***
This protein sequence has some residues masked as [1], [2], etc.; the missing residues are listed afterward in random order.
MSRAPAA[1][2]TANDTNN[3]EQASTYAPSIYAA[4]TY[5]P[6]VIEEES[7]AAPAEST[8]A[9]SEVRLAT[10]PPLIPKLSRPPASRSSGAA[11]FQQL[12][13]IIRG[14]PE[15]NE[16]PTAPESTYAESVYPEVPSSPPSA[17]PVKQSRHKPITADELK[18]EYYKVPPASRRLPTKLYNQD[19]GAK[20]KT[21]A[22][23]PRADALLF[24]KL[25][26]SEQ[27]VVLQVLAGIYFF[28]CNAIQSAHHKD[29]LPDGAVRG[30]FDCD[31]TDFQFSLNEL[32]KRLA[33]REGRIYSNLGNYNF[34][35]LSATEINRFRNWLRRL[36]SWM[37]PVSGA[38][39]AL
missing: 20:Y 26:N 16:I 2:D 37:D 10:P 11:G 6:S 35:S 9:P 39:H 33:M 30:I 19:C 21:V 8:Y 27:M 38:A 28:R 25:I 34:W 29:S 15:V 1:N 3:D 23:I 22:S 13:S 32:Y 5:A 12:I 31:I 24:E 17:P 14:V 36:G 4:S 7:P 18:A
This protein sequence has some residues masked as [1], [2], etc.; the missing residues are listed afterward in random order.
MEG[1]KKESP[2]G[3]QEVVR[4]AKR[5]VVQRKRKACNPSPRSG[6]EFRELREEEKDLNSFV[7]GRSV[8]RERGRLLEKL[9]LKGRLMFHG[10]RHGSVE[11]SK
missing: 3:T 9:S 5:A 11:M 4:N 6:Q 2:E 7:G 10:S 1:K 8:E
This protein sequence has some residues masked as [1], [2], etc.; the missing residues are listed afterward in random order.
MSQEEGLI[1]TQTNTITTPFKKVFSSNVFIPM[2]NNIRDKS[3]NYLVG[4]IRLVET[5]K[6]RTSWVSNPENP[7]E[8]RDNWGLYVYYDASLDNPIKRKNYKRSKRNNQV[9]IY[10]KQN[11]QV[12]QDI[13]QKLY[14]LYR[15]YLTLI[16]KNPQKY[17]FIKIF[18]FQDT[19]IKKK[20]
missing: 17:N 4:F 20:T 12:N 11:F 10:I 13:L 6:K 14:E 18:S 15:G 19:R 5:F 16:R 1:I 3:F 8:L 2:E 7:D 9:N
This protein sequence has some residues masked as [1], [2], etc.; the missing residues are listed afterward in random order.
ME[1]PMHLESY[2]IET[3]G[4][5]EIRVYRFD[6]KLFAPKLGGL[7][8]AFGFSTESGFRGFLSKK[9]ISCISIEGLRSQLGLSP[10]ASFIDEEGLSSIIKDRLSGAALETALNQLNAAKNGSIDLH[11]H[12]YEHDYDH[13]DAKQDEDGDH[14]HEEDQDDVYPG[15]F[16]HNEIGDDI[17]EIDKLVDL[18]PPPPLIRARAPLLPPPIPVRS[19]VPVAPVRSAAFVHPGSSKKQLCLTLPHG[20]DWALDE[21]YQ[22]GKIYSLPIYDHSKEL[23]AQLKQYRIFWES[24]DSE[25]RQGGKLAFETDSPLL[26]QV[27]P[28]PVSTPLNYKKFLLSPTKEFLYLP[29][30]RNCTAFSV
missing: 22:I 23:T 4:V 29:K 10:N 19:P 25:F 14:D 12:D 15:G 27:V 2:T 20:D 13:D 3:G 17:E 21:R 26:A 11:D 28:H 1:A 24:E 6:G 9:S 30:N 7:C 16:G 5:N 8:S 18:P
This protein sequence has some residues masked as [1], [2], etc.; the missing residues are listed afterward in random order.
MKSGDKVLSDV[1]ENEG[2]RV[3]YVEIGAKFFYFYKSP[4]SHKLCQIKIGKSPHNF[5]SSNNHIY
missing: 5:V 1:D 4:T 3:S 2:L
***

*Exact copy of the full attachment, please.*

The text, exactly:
This protein sequence has some residues masked as [1], [2], etc.; the missing residues are listed afterward in random order.
MSRAPAA[1][2]TANDTNN[3]EQASTYAPSIYAA[4]TY[5]P[6]VIEEES[7]AAPAEST[8]A[9]SEVRLAT[10]PPLIPKLSRPPASRSSGAA[11]FQQL[12][13]IIRG[14]PE[15]NE[16]PTAPESTYAESVYPEVPSSPPSA[17]PVKQSRHKPITADELK[18]EYYKVPPASRRLPTKLYNQD[19]GAK[20]KT[21]A[22][23]PRADALLF[24]KL[25][26]SEQ[27]VVLQVLAGIYFF[28]CNAIQSAHHKD[29]LPDGAVRG[30]FDCD[31]TDFQFSLNEL[32]KRLA[33]REGRIYSNLGNYNF[34][35]LSATEINRFRNWLRRL[36]SWM[37]PVSGA[38][39]AL
missing: 20:Y 26:N 16:I 2:D 37:D 10:P 11:G 6:S 35:S 9:P 39:H 33:M 30:I 19:C 21:V 8:Y 27:M 38:A 28:R 25:I 34:W 29:S 15:V 1:N 3:D 23:I 22:S 13:S 32:Y 5:A 12:I 31:I 24:E 17:P 14:V 36:G 4:S 7:P 18:A
This protein sequence has some residues masked as [1], [2], etc.; the missing residues are listed afterward in random order.
MEG[1]KKESP[2]G[3]QEVVR[4]AKR[5]VVQRKRKACNPSPRSG[6]EFRELREEEKDLNSFV[7]GRSV[8]RERGRLLEKL[9]LKGRLMFHG[10]RHGSVE[11]SK
missing: 3:T 9:S 5:A 11:M 4:N 6:Q 2:E 7:G 10:S 1:K 8:E
This protein sequence has some residues masked as [1], [2], etc.; the missing residues are listed afterward in random order.
MSQEEGLI[1]TQTNTITTPFKKVFSSNVFIPM[2]NNIRDKS[3]NYLVG[4]IRLVET[5]K[6]RTSWVSNPENP[7]E[8]RDNWGLYVYYDASLDNPIKRKNYKRSKRNNQV[9]IY[10]KQN[11]QV[12]QDI[13]QKLY[14]LYR[15]YLTLI[16]KNPQKY[17]FIKIF[18]FQDT[19]IKKK[20]
missing: 17:N 4:F 20:T 12:N 11:F 10:I 13:L 6:K 14:E 18:S 15:G 19:R 5:F 16:R 1:I 3:F 8:L 2:E 7:D 9:N
This protein sequence has some residues masked as [1], [2], etc.; the missing residues are listed afterward in random order.
ME[1]PMHLESY[2]IET[3]G[4][5]EIRVYRFD[6]KLFAPKLGGL[7][8]AFGFSTESGFRGFLSKK[9]ISCISIEGLRSQLGLSP[10]ASFIDEEGLSSIIKDRLSGAALETALNQLNAAKNGSIDLH[11]H[12]YEHDYDH[13]DAKQDEDGDH[14]HEEDQDDVYPG[15]F[16]HNEIGDDI[17]EIDKLVDL[18]PPPPLIRARAPLLPPPIPVRS[19]VPVAPVRSAAFVHPGSSKKQLCLTLPHG[20]DWALDE[21]YQ[22]GKIYSLPIYDHSKEL[23]AQLKQYRIFWES[24]DSE[25]RQGGKLAFETDSPLL[26]QV[27]P[28]PVSTPLNYKKFLLSPTKEFLYLP[29][30]RNCTAFSV
missing: 22:I 23:T 4:V 29:K 10:N 19:P 25:F 14:D 12:D 15:G 27:V 2:T 20:D 13:D 3:G 17:E 21:R 26:A 11:D 28:H 1:A 24:E 6:G 9:S 30:N 7:C 16:G 5:N 8:S 18:P
This protein sequence has some residues masked as [1], [2], etc.; the missing residues are listed afterward in random order.
MKSGDKVLSDV[1]ENEG[2]RV[3]YVEIGAKFFYFYKSP[4]SHKLCQIKIGKSPHNF[5]SSNNHIY
missing: 5:V 1:D 4:T 3:S 2:L